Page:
This week, Daily Music Writers are looking back on the first albums they ever loved. Today, Regan Detwiler and Rachel Kerr remember The Killers' Hot Fuss.
I first heard “Mr. Brightside” when I was nine years old, on my home town’s locally owned alternative station. It quickly became a car ride highlight, and soon my mom bought the Hot Fuss CD from Barnes & Noble. Months later when I heard it on the local pop station, I felt that first twinge of angry dejection at the injustice of hearing a song that you discovered out for the whole world to hear. (Thus began my life as an obnoxious alternative music snob.)
My nine years of life thus far had been fairly — OK, incredibly — innocent. I was that kid who wasn’t allowed to watch PG movies (don’t even think about PG-13). It’s no surprise that “Mr. Brightside” sparked my excitable curiosity: I didn’t know what “taking a drag” was — dare I guess? This, and lines like “But she’s touching his chest now” and “He takes off her dress now, letting me go” made my imagination wander to places I had never been.
This mysteriously and darkly ambiguous lyrical style paired with The Killers’ perfume-stained velvet rock carries through the whole album, which I listened to religiously well into the next couple of years. Memorizing every word and every melody, I indulged myself in imaginative gymnastics in an effort to decode the messages waiting behind the shadowy phrases, like in “Believe Me Natalie”: “Forget what they said in SoHo, leave the oh-no’s out” — what could they have said in SoHo? What were the oh-no’s?
As a sort of musical coming-of-age, Hot Fuss not only appealed to more explorative aspects of this stage in life, but also to the turbulent emotions characteristic of pre-adolescence. Lying alone in my room, a pathetic puddle of self-pity after my first real fights with my parents, I must have listened to “Everything Will Be Alright” a million times over the course of about two years. But at least I had “All These Things That I’ve Done” to pick me back up.
This was also my best friend’s favorite album at the time, so when our families made the 13-hour drive to South Carolina that summer, you know what was in the CD player. We drove through the Rockies with the sun up and the windows down and let Hot Fuss play three times through. Now when I hear a song from this album on the radio, I can start singing the next track on the album as soon as that one ends.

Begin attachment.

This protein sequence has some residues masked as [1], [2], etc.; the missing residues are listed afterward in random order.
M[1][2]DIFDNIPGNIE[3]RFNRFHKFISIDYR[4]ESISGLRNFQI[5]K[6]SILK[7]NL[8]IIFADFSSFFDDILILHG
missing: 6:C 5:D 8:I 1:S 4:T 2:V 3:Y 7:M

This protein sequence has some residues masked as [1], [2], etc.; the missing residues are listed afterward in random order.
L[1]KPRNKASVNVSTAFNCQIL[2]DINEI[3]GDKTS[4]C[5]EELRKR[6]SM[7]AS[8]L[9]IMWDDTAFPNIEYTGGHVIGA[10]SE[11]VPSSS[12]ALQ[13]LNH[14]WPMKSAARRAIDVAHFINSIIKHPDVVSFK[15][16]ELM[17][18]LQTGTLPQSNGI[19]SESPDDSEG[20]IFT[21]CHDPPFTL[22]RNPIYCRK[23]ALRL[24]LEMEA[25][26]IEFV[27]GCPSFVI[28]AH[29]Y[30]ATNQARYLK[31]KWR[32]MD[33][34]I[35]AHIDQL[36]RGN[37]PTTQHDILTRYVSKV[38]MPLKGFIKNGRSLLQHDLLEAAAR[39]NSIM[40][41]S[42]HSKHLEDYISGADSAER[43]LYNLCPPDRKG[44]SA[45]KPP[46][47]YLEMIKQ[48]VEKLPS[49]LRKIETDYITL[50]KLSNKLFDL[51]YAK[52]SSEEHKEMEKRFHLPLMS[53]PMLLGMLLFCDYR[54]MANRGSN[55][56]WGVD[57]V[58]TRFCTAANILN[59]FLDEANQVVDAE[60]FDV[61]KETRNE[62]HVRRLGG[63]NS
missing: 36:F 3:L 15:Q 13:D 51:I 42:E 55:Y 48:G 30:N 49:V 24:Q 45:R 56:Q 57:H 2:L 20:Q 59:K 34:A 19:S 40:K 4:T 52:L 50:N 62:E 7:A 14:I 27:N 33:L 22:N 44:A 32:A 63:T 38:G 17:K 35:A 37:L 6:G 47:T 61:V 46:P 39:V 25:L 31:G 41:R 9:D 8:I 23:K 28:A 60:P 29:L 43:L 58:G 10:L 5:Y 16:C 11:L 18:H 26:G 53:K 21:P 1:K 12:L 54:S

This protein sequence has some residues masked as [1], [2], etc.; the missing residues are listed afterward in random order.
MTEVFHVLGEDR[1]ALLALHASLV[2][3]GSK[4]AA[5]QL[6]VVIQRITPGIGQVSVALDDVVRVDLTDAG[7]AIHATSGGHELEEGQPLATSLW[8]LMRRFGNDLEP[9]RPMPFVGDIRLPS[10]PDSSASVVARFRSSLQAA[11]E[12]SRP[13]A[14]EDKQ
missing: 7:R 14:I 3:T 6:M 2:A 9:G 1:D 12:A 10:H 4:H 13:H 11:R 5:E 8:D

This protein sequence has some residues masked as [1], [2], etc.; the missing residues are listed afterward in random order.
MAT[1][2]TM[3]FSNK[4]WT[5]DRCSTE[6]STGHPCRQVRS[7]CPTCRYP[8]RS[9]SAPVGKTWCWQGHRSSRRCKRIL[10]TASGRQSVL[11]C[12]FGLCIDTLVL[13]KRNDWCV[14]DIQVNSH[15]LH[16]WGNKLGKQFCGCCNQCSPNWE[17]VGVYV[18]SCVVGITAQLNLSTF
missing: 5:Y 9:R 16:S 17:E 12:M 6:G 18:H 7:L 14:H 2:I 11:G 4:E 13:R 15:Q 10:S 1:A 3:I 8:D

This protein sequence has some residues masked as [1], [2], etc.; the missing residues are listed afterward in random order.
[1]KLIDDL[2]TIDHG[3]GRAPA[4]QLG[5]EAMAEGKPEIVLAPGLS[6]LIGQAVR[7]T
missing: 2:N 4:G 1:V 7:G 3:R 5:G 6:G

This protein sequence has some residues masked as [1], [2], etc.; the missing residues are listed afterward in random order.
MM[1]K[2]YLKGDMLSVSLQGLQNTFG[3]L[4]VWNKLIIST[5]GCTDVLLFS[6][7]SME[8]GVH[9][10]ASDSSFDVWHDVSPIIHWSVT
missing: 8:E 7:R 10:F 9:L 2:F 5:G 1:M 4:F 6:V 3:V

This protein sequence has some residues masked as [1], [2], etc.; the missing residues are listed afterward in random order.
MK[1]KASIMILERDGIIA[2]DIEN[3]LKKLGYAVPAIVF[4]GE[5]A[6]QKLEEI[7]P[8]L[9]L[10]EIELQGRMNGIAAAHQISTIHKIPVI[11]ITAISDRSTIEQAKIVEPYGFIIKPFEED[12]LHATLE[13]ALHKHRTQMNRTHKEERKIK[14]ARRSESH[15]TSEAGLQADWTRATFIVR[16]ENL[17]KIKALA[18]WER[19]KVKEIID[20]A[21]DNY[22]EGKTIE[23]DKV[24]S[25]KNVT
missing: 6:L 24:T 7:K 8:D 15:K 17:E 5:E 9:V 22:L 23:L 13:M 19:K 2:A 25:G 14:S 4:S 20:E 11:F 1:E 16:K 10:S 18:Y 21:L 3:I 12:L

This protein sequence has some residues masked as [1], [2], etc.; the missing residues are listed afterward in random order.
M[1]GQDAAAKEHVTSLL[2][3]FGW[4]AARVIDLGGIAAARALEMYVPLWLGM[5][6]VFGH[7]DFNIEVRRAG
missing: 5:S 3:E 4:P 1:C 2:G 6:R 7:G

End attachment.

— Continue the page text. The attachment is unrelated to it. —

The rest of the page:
— Regan Detwiler
It’s December 2004 in Las Vegas. I’m at the Rubio’s, six minutes away from my house with my grandma, eating a chicken burrito off the kids’ menu. At the table next to me is Ronnie Vannucci, eating a quesadilla, alone. For all of you who weren’t obsessively in to The Killers, Ronnie Vannucci is their drummer and for all of you who grew up east of the Rocky Mountains, Rubio’s is a Mexican fast food chain.
“That’s the drummer of the band that sings ‘Mr. Brightside!!!’ ” I whispered to my grandma. And of course, she knew what I was referring too because, in 2004, even 60-year-old women couldn’t avoid that song. She urged me to say something to him — “tell him how much you like his band!” — but she didn’t understand. I didn’t like his band, I loved his band. And would I even say?
Should I start by apologizing for even recognizing him? I mean, how often does the drummer of an up-and-coming band get stopped in public places? And by a nine-year-old, no less? How did I explain that’d I memorized all their faces and that Brandon Flowers, the lead singer, was my first real crush?
Or do I just begin by thanking him for Hot Fuss, the band’s debut album, my first favorite album, full of Joy Division decadence and Depeche Mode moods? Or even further, for my yet realized love of ’80s pop-rock music, whose origin could only later be traced back to years of listening to Hot Fuss and their follow up album, Sam’s Town, on repeat?
Do I mention that I, like the band, am also from Las Vegas? Or maybe explain that I noticed the influence the city had had on the album, from its grandiose production to its lush lyrics, and wanted to thank them for capturing how it feels to live in Las Vegas in a sound? Could I tell him that I really identified with the “Sin City” cynicism of the album, despite being in elementary school and not having any idea what that even meant yet?
Was it weird to tell him that my dad had cried to “All These Things That I’ve Done?” To explain that the otherwise tough guy who openly discussed his atheism with his 10-year-old daughter had been deeply affected by the line “I got soul but I’m not a soldier” because it explained how he felt about grappling with faith and morality and the meaning of life.
Or did I just tell him that I liked his shirt because it was a really pretty shade of blue?
No, I couldn’t say any of these things to him, so I panicked and decided to say nothing. I let him continue to eat his quesadilla, while I nervously continued to gawk at him eating his quesadilla. When I got home, I went straight to my room and let Hot Fuss play over and over and over again, because how many times do you get to see the drummer of your favorite band at Rubio’s? Probably only once. And how many times to you get to have a first favorite album? Definitely only once.
— Rachel Kerr